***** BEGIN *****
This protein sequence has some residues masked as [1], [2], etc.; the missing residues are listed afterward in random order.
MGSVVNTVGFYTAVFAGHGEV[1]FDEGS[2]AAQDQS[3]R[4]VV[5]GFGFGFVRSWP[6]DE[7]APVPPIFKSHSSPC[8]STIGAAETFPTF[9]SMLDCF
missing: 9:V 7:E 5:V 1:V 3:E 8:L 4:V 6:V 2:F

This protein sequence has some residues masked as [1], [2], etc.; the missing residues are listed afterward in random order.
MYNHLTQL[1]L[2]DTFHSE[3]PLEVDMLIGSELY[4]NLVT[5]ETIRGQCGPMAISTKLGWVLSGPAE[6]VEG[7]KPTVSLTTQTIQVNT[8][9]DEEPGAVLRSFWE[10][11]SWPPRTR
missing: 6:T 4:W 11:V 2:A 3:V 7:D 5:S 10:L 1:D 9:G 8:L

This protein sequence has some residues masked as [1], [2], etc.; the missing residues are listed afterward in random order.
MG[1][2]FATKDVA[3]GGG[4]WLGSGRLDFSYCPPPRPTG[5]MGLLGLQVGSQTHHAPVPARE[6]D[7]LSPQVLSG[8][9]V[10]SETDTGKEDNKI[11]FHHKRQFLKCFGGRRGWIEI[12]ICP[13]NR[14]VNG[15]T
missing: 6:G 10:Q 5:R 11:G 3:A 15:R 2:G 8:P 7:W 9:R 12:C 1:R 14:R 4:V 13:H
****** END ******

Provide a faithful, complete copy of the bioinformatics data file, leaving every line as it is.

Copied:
This protein sequence has some residues masked as [1], [2], etc.; the missing residues are listed afterward in random order.
MGSVVNTVGFYTAVFAGHGEV[1]FDEGS[2]AAQDQS[3]R[4]VV[5]GFGFGFVRSWP[6]DE[7]APVPPIFKSHSSPC[8]STIGAAETFPTF[9]SMLDCF
missing: 9:V 7:E 5:V 1:V 3:E 8:L 4:V 6:V 2:F

This protein sequence has some residues masked as [1], [2], etc.; the missing residues are listed afterward in random order.
MYNHLTQL[1]L[2]DTFHSE[3]PLEVDMLIGSELY[4]NLVT[5]ETIRGQCGPMAISTKLGWVLSGPAE[6]VEG[7]KPTVSLTTQTIQVNT[8][9]DEEPGAVLRSFWE[10][11]SWPPRTR
missing: 6:T 4:W 11:V 2:A 3:V 7:D 5:S 10:L 1:D 9:G 8:L

This protein sequence has some residues masked as [1], [2], etc.; the missing residues are listed afterward in random order.
MG[1][2]FATKDVA[3]GGG[4]WLGSGRLDFSYCPPPRPTG[5]MGLLGLQVGSQTHHAPVPARE[6]D[7]LSPQVLSG[8][9]V[10]SETDTGKEDNKI[11]FHHKRQFLKCFGGRRGWIEI[12]ICP[13]NR[14]VNG[15]T
missing: 6:G 10:Q 5:R 11:G 3:A 15:R 2:G 8:P 7:W 9:R 12:C 1:R 14:R 4:V 13:H